Although budget handsets are critical to a company’s smartphone portfolio, they often receive less polish and less development time than the high-end models. Sometimes they come out half-baked, with a greater number of compromises than you would hope for or expect.
Over at Motorola, it’s a completely different story. Having just three phones on the market has allowed each one to receive enough time and polish. The Moto X’s innovative contextual processing features made it a solid flagship option, while the Moto G is arguably the best sub-$200 device you can buy.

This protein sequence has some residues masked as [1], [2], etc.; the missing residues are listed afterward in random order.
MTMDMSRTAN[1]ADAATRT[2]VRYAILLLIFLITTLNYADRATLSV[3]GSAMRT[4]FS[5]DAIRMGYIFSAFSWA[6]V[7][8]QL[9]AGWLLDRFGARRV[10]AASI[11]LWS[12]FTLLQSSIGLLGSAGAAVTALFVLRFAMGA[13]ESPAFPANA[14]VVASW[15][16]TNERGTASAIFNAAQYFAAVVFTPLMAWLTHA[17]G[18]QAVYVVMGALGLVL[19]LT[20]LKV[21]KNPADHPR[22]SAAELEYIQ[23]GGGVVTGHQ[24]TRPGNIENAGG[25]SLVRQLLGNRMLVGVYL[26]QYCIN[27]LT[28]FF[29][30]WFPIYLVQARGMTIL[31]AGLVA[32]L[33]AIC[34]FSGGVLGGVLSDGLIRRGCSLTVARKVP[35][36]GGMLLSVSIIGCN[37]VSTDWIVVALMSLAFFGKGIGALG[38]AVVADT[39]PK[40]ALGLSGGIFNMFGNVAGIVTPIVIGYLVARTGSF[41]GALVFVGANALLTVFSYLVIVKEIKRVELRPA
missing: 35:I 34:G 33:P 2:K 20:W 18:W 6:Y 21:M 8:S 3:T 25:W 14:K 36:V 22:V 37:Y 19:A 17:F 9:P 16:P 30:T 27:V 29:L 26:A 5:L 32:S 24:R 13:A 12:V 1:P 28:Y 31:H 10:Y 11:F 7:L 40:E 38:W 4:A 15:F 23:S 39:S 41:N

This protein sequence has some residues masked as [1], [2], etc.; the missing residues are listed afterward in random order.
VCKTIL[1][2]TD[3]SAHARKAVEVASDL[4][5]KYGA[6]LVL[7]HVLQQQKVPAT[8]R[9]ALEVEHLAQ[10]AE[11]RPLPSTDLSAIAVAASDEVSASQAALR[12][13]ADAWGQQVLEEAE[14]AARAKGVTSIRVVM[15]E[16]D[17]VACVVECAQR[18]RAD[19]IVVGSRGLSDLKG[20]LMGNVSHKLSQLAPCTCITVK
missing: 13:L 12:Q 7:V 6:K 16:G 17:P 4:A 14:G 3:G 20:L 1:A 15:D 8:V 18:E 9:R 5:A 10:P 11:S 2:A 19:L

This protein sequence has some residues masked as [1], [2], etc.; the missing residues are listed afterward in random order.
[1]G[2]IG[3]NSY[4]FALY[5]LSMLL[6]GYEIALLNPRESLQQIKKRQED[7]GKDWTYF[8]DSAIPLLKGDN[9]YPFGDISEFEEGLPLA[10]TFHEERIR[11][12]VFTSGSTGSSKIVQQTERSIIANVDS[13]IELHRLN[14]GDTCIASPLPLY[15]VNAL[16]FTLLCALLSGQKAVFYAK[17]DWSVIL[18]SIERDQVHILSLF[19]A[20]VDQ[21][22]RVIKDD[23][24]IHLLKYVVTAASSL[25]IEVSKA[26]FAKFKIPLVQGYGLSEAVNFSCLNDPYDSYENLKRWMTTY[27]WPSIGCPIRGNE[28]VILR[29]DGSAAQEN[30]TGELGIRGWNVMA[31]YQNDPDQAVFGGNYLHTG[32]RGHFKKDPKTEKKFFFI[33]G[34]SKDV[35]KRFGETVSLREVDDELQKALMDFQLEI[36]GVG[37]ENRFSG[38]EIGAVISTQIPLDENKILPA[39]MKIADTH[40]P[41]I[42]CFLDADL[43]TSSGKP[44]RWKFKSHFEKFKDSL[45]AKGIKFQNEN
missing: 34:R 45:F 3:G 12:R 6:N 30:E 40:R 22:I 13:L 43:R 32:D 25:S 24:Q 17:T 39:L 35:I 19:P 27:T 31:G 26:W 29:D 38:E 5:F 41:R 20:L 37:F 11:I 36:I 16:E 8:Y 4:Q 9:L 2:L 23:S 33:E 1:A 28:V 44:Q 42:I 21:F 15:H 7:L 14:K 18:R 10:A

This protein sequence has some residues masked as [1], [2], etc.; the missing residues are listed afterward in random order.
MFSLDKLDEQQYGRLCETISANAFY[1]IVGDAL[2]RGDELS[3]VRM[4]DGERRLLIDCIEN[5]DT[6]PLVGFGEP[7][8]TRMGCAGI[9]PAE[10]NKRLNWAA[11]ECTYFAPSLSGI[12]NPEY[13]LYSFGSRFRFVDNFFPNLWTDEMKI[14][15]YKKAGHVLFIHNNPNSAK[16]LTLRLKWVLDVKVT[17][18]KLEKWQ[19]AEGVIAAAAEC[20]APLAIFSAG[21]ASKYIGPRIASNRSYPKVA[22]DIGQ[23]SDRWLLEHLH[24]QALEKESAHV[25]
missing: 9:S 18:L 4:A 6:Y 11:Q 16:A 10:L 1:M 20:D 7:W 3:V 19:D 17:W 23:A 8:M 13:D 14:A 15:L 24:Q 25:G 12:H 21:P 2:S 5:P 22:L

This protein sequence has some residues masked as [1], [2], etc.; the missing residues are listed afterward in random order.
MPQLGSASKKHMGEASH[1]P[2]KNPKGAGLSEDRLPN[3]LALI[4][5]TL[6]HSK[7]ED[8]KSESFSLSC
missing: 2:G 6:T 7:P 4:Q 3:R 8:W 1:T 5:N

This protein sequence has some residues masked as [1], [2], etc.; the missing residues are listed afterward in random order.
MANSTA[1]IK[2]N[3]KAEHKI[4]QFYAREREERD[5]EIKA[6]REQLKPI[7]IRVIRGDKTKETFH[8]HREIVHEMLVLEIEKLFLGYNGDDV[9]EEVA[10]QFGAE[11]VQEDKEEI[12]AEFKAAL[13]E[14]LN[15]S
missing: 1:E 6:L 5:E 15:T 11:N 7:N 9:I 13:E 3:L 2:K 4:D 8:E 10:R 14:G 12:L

The device I’m reviewing today, the Moto E, is Motorola’s budget model and it has received the same treatment as the X and G. It’s a highly polished device, naturally with some compromises, that aims to be the best option for buyers looking for a $130 handset, unlocked and off-contract.